4. Find time to educate. From juniors to managers and developers. Find ways to teach the ideas of testing to those you work with without patronizing them. Testing is much misunderstood, and one method for this is testers need to become more vocal.
5. Find time to network. Whatever your challenges, you aren’t likely to be alone. Find out others to share your war stories and learnings with

rahulvRahul Verma
1. I would learn programming, with focus on solving testing problems, while looking into the design aspects carefully.
2. I would read at least one book on software testing apart from the ones I have read already, and apply the new concepts that I learn.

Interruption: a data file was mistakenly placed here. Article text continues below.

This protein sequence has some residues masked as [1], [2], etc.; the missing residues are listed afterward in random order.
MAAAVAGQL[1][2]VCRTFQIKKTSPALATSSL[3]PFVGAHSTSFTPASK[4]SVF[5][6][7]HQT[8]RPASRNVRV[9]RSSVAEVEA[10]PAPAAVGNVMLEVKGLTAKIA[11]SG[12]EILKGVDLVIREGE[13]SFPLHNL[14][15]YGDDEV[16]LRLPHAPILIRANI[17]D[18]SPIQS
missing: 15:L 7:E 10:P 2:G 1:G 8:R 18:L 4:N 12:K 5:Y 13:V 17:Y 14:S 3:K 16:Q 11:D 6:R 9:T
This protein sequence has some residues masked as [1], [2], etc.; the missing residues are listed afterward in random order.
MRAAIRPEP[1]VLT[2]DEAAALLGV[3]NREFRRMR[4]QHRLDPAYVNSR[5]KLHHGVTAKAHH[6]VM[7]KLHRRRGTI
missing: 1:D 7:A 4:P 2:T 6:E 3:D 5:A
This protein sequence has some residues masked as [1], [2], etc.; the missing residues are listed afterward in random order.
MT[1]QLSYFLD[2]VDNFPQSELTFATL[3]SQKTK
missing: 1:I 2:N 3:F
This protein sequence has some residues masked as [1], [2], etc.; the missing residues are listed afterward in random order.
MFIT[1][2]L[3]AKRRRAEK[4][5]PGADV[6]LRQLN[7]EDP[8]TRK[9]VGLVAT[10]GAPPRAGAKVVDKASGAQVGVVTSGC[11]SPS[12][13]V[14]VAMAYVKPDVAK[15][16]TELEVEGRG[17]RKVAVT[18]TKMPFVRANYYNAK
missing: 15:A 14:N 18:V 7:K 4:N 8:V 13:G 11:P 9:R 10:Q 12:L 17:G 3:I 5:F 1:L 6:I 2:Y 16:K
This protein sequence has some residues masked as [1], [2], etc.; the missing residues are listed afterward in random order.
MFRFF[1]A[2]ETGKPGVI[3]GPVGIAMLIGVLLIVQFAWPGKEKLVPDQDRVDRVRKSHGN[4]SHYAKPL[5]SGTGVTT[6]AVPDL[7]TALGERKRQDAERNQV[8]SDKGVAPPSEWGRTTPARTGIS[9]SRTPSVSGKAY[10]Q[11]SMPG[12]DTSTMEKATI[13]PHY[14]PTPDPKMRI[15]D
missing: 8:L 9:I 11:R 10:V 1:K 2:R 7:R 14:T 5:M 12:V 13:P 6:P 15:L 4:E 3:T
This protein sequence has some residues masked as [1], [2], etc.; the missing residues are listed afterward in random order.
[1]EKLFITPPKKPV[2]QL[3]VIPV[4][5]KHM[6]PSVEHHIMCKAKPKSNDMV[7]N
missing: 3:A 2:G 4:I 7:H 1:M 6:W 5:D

3. I would do critical analysis of what I hear and read. I would not be someone’s zombie.
4. I would explore at least one testing area that I haven’t so far.
5. I would strive to be efficient and effective in what I do.

ManjulaManjula Anandamurthy
1. Cloud is going mainstream. And Testing in Cloud will become critical. My first resolution would be to read and learn about strategies and methods for cloud testing.
2. Increase the confidence and competence. Quoting Michael Hoffman, president of Igniting Performance the two most important factors in a testing professional’s disposition are confidence and competence. “People who are both competent and confident push the boundaries of what’s possible,” he said. This is an essential skill for testers – the ability to carry out tasks in the right manner and the belief that what we are doing is right.